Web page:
ARGENTINA – Argentina’s health authority has confirmed Legionella as the cause of the mysterious pneumonia outbreak in Tucumán province, Argentina.

According to a statement by the Pan American Health Organization (PAHO), a total of 11 cases have been identified, including four deaths in patients with comorbidities till now.

Of the 11 cases at the Argentinian hospital, eight were hospital staff, and three were patients. The hospital reported the first case on August 18.

However, as of August 25, PAHO said there had been no new confirmed cases or secondary cases. Seven of the cases are men, and the median age is 45 years old.  

All four deaths were in patients with comorbidities leading to severe pneumonia.

Legionella bacteria are responsible for causing Legionnaires’ disease, which is a serious type of pneumonia.

According to the World Health Organization (WHO), Legionella, in particular the bacterium L. pneumophila, is associated with outbreaks of severe pneumonia.

The most common form of transmission is the inhalation of contaminated aerosols produced in conjunction with water sprays, jets, or mists.

Moreover, the infection can also occur by aspiration of contaminated water or ice, particularly in susceptible patients in hospital environments. Treatment includes the administration of antibiotics for several weeks or months.

L. pneumophila-derived diseases are fairly common worldwide, with the CDC reporting nearly 10,000 cases in 2018.

According to a press statement by PAHO, “The Argentina Ministry of Health and the provincial health authorities are working to identify the source and implement appropriate control measures.

They are collecting environmental samples, conducting risk assessments, and implementing actions in the healthcare clinic related to the outbreak.”

An outbreak in France between 2003 and 2004 infected 86 people with L. pneumophila, resulting in 18 deaths.

Researchers discovered the source of the infection stemmed from a cooling tower at a petrochemical plant, infecting people up to six kilometers away from the plant.

Meanwhile, PAHO also stated that it will dispatch a multidisciplinary team of experts this week for surveillance, infection control measures within hospital care, and the identification of the origin of the outbreak at the hospital infrastructure level.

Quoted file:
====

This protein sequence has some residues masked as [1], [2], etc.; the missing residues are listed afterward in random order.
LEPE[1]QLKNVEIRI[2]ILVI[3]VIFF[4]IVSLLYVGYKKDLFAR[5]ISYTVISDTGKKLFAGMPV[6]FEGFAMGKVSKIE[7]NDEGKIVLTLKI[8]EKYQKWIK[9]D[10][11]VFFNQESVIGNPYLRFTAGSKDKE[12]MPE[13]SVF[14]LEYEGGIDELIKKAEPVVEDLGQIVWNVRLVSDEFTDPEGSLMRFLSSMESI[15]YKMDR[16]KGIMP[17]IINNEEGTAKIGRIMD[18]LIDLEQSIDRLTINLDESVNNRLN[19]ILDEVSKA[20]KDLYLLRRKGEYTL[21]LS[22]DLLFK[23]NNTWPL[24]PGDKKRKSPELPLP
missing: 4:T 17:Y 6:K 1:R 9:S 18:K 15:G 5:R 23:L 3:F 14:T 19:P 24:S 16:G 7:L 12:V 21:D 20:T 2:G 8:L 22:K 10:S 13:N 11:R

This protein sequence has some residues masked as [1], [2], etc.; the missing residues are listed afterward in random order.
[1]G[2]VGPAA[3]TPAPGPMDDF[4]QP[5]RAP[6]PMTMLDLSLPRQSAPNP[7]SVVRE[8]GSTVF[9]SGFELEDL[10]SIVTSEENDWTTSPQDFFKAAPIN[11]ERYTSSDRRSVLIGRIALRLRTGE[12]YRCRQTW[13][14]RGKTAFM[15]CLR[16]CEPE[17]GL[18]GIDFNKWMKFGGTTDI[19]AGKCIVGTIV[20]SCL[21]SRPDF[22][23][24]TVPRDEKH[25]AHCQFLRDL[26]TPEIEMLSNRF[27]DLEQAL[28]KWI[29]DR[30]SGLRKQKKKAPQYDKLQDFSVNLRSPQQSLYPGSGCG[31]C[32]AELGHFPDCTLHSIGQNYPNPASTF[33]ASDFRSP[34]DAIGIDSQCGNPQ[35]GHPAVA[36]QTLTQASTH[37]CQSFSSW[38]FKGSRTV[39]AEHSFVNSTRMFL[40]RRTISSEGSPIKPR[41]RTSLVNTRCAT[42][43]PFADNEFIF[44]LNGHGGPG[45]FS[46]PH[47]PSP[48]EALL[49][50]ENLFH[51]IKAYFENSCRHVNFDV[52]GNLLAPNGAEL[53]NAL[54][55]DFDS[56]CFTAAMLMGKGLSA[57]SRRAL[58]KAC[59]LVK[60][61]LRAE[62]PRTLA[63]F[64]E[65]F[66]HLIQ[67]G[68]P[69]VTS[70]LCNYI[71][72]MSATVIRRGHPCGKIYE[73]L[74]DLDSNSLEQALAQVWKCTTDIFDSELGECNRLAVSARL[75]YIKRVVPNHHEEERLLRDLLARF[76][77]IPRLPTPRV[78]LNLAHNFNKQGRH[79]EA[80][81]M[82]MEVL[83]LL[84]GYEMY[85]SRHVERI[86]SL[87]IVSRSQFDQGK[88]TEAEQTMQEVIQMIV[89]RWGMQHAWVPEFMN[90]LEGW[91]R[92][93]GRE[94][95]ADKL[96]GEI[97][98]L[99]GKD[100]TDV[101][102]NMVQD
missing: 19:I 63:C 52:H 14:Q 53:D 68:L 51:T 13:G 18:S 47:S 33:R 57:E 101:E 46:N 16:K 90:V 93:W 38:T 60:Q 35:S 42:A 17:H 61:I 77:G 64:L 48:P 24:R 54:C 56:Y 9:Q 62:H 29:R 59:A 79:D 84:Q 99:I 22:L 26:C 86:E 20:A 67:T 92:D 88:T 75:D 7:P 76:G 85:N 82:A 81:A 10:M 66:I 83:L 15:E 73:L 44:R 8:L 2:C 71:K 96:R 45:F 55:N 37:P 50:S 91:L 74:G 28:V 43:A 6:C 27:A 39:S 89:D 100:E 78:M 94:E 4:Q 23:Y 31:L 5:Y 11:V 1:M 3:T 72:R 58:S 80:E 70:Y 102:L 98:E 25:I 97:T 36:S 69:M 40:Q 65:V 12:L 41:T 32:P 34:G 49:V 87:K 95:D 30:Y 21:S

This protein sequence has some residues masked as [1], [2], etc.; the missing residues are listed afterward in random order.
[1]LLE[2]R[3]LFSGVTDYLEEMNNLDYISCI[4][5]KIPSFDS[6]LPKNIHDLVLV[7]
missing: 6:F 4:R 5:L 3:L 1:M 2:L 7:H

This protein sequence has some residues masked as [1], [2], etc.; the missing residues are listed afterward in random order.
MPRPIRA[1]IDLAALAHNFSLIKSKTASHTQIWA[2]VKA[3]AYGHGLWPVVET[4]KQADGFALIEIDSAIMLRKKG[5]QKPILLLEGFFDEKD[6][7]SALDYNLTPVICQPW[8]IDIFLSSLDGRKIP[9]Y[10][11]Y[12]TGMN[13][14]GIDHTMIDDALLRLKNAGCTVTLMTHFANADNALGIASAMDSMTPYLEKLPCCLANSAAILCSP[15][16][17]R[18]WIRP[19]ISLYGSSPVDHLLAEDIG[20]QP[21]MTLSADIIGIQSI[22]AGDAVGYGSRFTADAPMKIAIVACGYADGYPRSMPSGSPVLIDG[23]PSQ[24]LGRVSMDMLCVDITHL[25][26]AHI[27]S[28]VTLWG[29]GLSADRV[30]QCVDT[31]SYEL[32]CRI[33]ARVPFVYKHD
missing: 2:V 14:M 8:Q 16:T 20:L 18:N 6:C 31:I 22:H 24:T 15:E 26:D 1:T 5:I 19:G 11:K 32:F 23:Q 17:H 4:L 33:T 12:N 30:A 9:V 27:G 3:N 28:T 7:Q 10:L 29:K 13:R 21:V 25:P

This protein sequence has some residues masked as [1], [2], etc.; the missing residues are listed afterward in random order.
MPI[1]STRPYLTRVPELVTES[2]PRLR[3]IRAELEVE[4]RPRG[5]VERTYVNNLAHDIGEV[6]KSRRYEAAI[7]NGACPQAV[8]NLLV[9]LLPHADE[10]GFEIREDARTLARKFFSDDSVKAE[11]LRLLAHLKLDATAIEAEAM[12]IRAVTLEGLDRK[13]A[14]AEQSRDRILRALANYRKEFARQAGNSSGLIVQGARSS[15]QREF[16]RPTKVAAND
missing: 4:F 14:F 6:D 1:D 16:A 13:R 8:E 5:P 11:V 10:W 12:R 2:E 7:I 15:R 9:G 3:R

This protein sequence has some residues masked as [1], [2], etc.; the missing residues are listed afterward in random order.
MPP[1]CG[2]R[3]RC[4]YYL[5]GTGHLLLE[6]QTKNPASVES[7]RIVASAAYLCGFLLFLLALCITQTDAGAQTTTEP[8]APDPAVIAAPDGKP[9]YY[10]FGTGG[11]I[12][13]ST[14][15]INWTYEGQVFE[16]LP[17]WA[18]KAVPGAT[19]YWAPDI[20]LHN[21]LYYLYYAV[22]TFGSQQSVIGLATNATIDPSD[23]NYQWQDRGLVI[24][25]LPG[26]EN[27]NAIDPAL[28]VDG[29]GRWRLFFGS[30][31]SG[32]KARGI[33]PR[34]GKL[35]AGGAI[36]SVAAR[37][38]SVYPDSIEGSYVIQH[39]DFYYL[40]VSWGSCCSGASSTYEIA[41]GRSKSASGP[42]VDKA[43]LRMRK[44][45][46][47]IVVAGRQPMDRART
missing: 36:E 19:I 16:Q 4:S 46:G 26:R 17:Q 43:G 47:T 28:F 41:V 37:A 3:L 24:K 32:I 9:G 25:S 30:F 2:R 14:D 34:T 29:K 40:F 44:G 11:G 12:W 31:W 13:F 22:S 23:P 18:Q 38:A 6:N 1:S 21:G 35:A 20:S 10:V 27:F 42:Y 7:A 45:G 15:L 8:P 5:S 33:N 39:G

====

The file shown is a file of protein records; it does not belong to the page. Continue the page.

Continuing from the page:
First legionella outbreak reported in 1976

The disease, which first appeared at a 1976 meeting of the American Legion veterans’ group in the US city of Philadelphia, has been linked to contaminated water or unclean air-conditioning systems.

The outbreak infected 221 convention-goers, claiming the lives of 34. Once researchers identified the outbreak’s source as the newly-named legionella bacteria, authorities worldwide worked to establish new safety regulations to limit the spread through man-made infrastructure.

L. pneumophila-derived diseases are fairly common worldwide, with the CDC reporting nearly 10,000 cases in 2018.

The CDC also says legionella-derived diseases often result in mild symptoms, likely resulting in many undiagnosed cases.

Although there is no vaccine to prevent legionella-derived diseases, cases are often treated with antibiotics for several weeks or months.

Once infected, though, the mortality rate is very high, with about one in ten people dying from complications due to pneumonia or other respiratory tract infections.

Legionella bacteria officially caused the mysterious pneumonia outbreak in a hospital in Tucumán, Argentina.

Authorities are working diligently to pinpoint the source of the bacteria while monitoring current cases and infection control measures to prevent a larger outbreak.

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